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A new non-invasive method to predict endometrial receptivity using endometrial liquid biopsy

A new non-invasive method to predict endometrial receptivity using endometrial liquid biopsy

30 October, 2017

At the 73rd AMERICAN SOCIETY FOR REPRODUCTIVE MEDICINE Scientific Congress (ASRM)

 

Igenomix presents a new non-invasive method to predict endometrial receptivity using endometrial liquid biopsy

 

  • The study was led by Prof. Carlos Simon and first author Dr. Felipe Vilella. Here the authors consider the use of endometrial fluid instead of traditional invasive biopsies, for a non-invasive and consequently painless diagnosis of endometrial receptivity and other applications such as the microbiome. 
  • Until now, an endometrial biopsy was required to analyse endometrial receptivity, by analysing the transcriptome of the endometrium, to personalize embryo transfer.
  • This new methodology broadens the possibility of developing new endometrial tests using the same sample and opens the door to the possibility of performing personalized embryo transfer in the same cycle as the sample is taken.

 

San Antonio (TX, USA), 31 October 2017

The endometrium is a hormonally regulated organ that is non-adhesive to embryos throughout most of the menstrual cycle in humans. Endometrial receptivity refers to a limited period in which the endometrial tissue is able to receive the embryo to start a pregnancy. The diagnosis of endometrial receptivity is being used as a clinical test to manage endometrial factor in patients with implantation failure.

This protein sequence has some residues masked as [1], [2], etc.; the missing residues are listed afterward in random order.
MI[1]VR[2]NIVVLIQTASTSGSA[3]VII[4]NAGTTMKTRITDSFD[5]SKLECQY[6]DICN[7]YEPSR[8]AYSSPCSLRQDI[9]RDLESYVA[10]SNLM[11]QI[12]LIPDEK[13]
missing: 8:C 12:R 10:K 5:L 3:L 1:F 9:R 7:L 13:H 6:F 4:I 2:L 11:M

Until now, this procedure required the collection of an endometrial biopsy, an invasive and painful technique that delays the personalized embryo transfer (pET) until the next cycle. The scientific study presented at the 73rd ASRM Scientific Congress, which is taking place over the course of several days in San Antonio (TX, USA) considers the use of endometrial fluid instead of using a traditional endometrial biopsy. This new kind of sample consists of an endometrial liquid biopsy collected by a non-invasive method avoiding pain and discomfort to the patient. This technique will allow the development of a new, non-invasive approach, based on the analysis of the transcriptomic signature in the endometrial fluid (EF).

In the study, titled: Endometrial Fluid Transcriptomics as a New Non-Invasive Diagnostic Method of Uterine Receptivity, paired samples of EF and endometrial biopsy from the same patients (n=56) were analyzed separately. EF testing resulted in 100% sensitivity and specificity with no false positive or negatives vs traditional ERA (Endometrial receptivity analysis) from a biopsy sample.

This study paves the way towards a new diagnostic tool, which is less invasive and painless, to help to predict the window of implantation and personalize embryo transfer. It also allows for other applications such as testing of the endometrial microbiome as well as using a single endometrial liquid biopsy sample to perform multiple endometrial tests in one simple procedure.